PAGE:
Thyroglobulin is the precursor of T4 and T3. It is a large iodinated, glycosylated protein with a molecular mass of 660 kDa. Carbohydrate accounts for 8-10% of the weight of thyroglobulin and iodide for about 0.2-1%, depending upon the iodine content in the diet. Thyroglobulin is composed of two large subunits. It contains 115 tyrosine residues, each of which is a potential site of iodination. About 70% of the iodide in thyroglobulin exists in the inactive precursors, monoiodotyrosine (MIT) and diiodotyrosine (DIT), while 30% is in the iodothyronyl residues, T4 and T3. When iodine supplies are sufficient, the T4:T3 ratio is about 7:1. In iodine deficiency, this ratio decreases, as does the DIT:MIT ratio. Thyroglobulin, a large molecule of about 5000 amino acids, provides the confor-

PNMT

FOLLICULAR SPACE WITH COLLOID

FOLLICULAR SPACE WITH COLLOID

Figure 42-11. Model of iodide metabolism in the thyroid follicle. A follicular cell is shown facing the follicular lumen (top) and the extracellular space (at bottom). Iodide enters the thyroid primarily through a transporter (bottom left). Thyroid hormone synthesis occurs in the follicular space through a series of reactions, many of which are peroxidase-mediated. Thyroid hormones, stored in the colloid in the follicular space, are released from thyroglobulin by hydrolysis inside the thyroid cell. (Tgb, thyroglobulin; MIT, monoiodotyrosine; DIT, diiodotyro-sine; T3, triiodothyronine; T4, tetraiodothyronine.) Asterisks indicate steps or processes that are inherited enzyme deficiencies which cause congenital goiter and often result in hypothyroidism.

Figure 42-11. Model of iodide metabolism in the thyroid follicle. A follicular cell is shown facing the follicular lumen (top) and the extracellular space (at bottom). Iodide enters the thyroid primarily through a transporter (bottom left). Thyroid hormone synthesis occurs in the follicular space through a series of reactions, many of which are peroxidase-mediated. Thyroid hormones, stored in the colloid in the follicular space, are released from thyroglobulin by hydrolysis inside the thyroid cell. (Tgb, thyroglobulin; MIT, monoiodotyrosine; DIT, diiodotyro-sine; T3, triiodothyronine; T4, tetraiodothyronine.) Asterisks indicate steps or processes that are inherited enzyme deficiencies which cause congenital goiter and often result in hypothyroidism.

mation required for tyrosyl coupling and iodide organi-fication necessary in the formation of the diaminoacid thyroid hormones. It is synthesized in the basal portion of the cell and moves to the lumen, where it is a storage form of T3 and T4 in the colloid; several weeks' supply of these hormones exist in the normal thyroid. Within minutes after stimulation of the thyroid by TSH, colloid reenters the cell and there is a marked increase of phagolysosome activity. Various acid proteases and peptidases hydrolyze the thyroglobulin into its constituent amino acids, including T4 and T3, which are discharged from the basal portion of the cell (see Figure 42-11). Thyroglobulin is thus a very large prohormone.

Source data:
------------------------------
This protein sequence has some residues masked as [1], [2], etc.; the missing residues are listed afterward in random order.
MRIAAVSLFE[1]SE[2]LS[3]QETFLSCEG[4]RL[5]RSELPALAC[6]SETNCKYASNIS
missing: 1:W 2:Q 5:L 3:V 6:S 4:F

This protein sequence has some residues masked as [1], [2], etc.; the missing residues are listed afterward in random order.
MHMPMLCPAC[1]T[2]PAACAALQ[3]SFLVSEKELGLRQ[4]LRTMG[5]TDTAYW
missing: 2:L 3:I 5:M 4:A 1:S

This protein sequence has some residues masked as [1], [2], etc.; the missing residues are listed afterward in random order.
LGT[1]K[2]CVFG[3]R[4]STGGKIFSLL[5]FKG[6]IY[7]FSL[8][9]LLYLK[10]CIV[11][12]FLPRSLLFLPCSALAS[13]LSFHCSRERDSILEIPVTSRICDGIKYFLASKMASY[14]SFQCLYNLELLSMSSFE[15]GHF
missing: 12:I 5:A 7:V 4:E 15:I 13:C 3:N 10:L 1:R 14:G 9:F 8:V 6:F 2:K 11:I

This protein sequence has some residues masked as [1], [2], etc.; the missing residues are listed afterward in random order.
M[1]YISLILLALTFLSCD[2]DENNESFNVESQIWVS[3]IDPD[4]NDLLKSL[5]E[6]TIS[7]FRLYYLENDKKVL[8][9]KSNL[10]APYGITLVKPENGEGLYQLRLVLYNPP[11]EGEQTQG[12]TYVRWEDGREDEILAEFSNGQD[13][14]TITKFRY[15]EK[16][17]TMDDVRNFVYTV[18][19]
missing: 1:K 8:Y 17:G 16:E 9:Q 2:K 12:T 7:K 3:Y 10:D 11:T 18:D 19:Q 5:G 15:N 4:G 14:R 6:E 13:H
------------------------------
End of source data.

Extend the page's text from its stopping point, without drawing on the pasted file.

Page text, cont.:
Iodide Metabolism Involves Several Discrete Steps

The thyroid is able to concentrate I- against a strong electrochemical gradient. This is an energy-dependent process and is linked to the Na+-K+ ATPase-dependent thyroidal I- transporter. The ratio of iodide in thyroid to iodide in serum (T:S ratio) is a reflection of the activity of this transporter. This activity is primarily controlled by TSH and ranges from 500:1 in animals chronically stimulated with TSH to 5:1 or less in hy-pophysectomized animals (no TSH). The T:S ratio in humans on a normal iodine diet is about 25:1.

The thyroid is the only tissue that can oxidize I- to a higher valence state, an obligatory step in I- organifica-tion and thyroid hormone biosynthesis. This step involves a heme-containing peroxidase and occurs at the luminal surface of the follicular cell. Thyroperoxidase, a tetrameric protein with a molecular mass of 60 kDa, requires hydrogen peroxide as an oxidizing agent. The H2O2 is produced by an NADPH-dependent enzyme resembling cytochrome c reductase. A number of compounds inhibit I- oxidation and therefore its subsequent incorporation into MIT and DIT. The most important of these are the thiourea drugs. They are used as antithyroid drugs because of their ability to inhibit thyroid hormone biosynthesis at this step. Once iodination occurs, the iodine does not readily leave the thyroid. Free tyrosine can be iodinated, but it is not incorporated into proteins since no tRNA recognizes iodinated tyrosine.

The coupling of two DIT molecules to form T4—or of an MIT and DIT to form T3—occurs within the thyroglobulin molecule. A separate coupling enzyme has not been found, and since this is an oxidative process it is assumed that the same thyroperoxidase catalyzes this reaction by stimulating free radical formation of iodotyrosine. This hypothesis is supported by the observation that the same drugs which inhibit I- oxidation also inhibit coupling. The formed thyroid hor mones remain as integral parts of thyroglobulin until the latter is degraded, as described above.

A deiodinase removes I- from the inactive mono-and diiodothyronine molecules in the thyroid. This mechanism provides a substantial amount of the I- used in T3 and T4 biosynthesis. A peripheral deiodinase in target tissues such as pituitary, kidney, and liver selectively removes I- from the 5' position of T4 to make T3 (see Figure 42-2), which is a much more active molecule. In this sense, T4 can be thought of as a prohormone, though it does have some intrinsic activity.

SEVERAL HORMONES ARE MADE FROM LARGER PEPTIDE PRECURSORS